In writer/director Kurt Wimmer's mix of dystopian nighmare and martial arts slamfest, the future nation of Libria has stamped out all emotion, culture and free thought and is ruled by "Father," who is only ever seen on giant video screens around the nation. When a Cleric -- sort of a Thought Policeman -- named Preston (Christian Bale) goes rogue and eventually gets to meet with "Father," he discovers that the leader died years earlier and has been secretly replaced by one of his underlings. The idea of a strongman who can "fix" everything for us is a forceful one; but it's often just a symbol for little men seeking petty powergrabs to hide behind.
Surely the time will be at hand soon for the administration of President Dwayne Elizondo Mountain Dew Herbert Camacho (Terry Crews), an ex-professional wrestler who presides over the stupidest nation in the world. Mike Judge's satire was a flop when it came out but has since become a cult classic, mainly because it shows us exactly where we're headed if we don't get our act together. A world where everything -- even the Secretary of State -- has a corporate sponsor, where energy drinks have replaced water, and a former celebrity with no coherent political vision can become president? Give it a few more years and we'll get there.
V for Vendetta (2006)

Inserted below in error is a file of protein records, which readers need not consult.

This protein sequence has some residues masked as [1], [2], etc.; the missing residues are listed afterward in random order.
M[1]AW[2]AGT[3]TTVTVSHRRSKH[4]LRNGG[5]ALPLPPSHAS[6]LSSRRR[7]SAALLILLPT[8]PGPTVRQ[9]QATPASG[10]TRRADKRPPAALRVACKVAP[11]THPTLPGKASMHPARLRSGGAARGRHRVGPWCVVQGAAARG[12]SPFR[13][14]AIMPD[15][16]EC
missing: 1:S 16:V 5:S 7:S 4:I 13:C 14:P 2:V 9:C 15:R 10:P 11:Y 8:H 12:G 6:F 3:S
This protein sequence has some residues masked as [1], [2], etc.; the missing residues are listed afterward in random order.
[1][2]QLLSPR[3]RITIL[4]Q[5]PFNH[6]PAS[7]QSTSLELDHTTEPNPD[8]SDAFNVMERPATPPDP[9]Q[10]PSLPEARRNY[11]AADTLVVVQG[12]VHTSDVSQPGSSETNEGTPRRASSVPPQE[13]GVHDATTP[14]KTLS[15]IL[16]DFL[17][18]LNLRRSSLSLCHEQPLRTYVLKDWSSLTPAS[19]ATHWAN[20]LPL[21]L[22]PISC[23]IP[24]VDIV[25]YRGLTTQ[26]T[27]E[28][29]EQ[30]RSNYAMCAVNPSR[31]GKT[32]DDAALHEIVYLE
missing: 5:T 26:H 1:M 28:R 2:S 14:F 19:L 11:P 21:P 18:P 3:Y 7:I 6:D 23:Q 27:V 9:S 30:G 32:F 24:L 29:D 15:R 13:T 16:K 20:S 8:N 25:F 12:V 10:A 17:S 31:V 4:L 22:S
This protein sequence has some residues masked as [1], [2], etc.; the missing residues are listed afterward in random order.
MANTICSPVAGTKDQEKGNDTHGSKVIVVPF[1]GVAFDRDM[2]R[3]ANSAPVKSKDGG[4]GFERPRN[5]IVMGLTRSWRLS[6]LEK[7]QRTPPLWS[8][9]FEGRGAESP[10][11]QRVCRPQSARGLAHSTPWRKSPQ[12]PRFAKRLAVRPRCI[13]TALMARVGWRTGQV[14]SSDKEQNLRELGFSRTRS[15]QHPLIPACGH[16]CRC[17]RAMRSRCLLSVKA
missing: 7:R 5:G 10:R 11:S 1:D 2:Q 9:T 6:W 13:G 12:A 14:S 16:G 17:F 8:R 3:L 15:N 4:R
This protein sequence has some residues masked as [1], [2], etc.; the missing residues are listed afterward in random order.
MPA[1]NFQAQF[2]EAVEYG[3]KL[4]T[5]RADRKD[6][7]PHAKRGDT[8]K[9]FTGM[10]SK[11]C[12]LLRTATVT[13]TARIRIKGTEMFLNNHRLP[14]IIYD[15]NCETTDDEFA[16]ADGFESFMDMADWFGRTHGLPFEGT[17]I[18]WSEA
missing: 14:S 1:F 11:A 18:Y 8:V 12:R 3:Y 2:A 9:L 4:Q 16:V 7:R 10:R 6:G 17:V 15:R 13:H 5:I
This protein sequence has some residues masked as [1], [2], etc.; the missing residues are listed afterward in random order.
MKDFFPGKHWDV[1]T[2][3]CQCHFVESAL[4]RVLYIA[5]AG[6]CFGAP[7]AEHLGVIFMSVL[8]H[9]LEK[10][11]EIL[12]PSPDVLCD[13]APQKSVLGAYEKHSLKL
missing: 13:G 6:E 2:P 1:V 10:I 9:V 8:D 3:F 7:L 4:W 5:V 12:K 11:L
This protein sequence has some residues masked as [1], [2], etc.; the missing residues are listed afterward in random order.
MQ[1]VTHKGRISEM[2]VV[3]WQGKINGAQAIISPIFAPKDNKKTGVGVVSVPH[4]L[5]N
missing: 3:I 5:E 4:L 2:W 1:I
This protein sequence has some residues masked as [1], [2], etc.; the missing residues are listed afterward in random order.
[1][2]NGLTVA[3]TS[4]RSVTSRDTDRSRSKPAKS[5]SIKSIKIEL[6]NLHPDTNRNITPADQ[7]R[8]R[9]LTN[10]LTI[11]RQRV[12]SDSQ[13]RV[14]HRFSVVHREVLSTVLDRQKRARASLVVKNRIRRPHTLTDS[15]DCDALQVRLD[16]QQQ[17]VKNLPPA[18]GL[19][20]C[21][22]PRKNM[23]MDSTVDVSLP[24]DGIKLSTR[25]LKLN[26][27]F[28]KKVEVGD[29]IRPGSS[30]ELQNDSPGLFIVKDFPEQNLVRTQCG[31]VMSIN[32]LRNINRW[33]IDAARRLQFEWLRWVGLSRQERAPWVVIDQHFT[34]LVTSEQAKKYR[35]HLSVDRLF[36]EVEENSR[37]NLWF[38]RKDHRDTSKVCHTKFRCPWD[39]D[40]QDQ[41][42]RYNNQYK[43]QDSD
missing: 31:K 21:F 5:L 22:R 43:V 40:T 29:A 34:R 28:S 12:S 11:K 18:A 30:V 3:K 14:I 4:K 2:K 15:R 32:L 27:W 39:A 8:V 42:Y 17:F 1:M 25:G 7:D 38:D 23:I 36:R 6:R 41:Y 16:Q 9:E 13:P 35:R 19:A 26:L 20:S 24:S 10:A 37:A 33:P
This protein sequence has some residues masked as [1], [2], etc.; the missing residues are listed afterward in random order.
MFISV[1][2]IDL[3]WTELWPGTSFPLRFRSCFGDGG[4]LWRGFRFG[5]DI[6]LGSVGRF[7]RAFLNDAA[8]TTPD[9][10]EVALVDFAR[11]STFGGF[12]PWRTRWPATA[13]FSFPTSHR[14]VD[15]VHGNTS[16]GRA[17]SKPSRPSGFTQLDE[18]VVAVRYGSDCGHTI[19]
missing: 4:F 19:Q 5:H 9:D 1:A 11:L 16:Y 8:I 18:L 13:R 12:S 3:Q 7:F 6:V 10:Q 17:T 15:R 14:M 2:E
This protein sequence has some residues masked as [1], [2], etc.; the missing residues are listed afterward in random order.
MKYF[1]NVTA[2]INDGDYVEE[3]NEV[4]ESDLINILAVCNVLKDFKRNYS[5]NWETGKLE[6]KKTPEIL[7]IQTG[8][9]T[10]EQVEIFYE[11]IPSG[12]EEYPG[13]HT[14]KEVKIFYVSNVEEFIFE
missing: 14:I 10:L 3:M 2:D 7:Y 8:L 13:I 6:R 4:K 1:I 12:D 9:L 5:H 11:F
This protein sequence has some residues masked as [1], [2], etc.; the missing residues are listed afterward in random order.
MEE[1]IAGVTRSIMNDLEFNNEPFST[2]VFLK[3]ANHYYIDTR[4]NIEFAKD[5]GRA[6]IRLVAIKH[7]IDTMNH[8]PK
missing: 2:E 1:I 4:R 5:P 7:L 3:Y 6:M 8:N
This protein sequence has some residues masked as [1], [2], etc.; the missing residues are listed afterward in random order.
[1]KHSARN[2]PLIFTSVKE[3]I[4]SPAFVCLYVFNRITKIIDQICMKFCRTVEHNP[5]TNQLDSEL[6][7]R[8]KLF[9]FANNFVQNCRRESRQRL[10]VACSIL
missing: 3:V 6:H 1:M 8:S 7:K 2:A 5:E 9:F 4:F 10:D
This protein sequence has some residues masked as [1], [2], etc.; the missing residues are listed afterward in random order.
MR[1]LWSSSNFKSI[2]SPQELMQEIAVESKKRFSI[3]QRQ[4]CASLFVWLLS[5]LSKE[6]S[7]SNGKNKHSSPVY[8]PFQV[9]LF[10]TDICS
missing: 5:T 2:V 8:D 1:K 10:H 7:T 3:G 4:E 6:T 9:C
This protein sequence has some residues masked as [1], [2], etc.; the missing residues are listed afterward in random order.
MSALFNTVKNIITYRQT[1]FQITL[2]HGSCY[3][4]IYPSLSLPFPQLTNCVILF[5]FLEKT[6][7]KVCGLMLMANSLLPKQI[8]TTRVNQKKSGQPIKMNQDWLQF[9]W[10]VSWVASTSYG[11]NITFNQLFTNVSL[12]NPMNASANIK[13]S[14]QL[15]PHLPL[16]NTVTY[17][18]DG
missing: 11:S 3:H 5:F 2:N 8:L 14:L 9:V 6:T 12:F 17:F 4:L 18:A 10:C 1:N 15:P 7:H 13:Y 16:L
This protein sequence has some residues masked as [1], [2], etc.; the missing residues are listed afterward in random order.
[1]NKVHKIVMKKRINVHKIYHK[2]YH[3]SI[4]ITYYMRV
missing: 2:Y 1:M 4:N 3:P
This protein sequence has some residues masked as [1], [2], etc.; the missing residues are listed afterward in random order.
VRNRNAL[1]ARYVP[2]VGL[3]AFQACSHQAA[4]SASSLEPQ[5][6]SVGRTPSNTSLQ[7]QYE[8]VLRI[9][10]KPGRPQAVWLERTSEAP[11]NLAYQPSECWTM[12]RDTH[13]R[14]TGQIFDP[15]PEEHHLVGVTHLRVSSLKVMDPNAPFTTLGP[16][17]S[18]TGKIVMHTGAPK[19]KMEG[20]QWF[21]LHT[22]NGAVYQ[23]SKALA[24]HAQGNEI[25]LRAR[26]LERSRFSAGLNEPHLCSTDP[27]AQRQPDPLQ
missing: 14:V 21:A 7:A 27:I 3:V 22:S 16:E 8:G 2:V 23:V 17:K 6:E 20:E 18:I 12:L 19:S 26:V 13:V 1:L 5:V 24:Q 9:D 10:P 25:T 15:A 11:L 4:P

The future England in this gripping adaptation of Alan Moore's classic graphic novel is a totalitarian dictatorship ruled by the merciless Adam Sutler (John Hurt, on the other side of the desk from his performance as Winston Smith in Nineteen Eighty-Four). A former member of the Conservative party in Parliament, Sutler forms his own Norsefire party and names himself Chancellor. The movie used him as a more extreme version of Tony Blair and George W. Bush, but he's meaner than either of them.
The Hunger Games (2012 - 2015)
Jennifer Lawrence is the star of the four Hunger Games movies but Donald Sutherland may steal the series as President Snow, the urbane yet utterly despotic ruler of Panem. Seemingly reasonable and even grandfatherly, Snow is sadistic and possibly psychopathic, capable of manipulating everyone around him and doing everything possible to hold onto his power. Hell, this is a guy who sends children to die in violent games -- you think he's going to have the country's best interests at heart?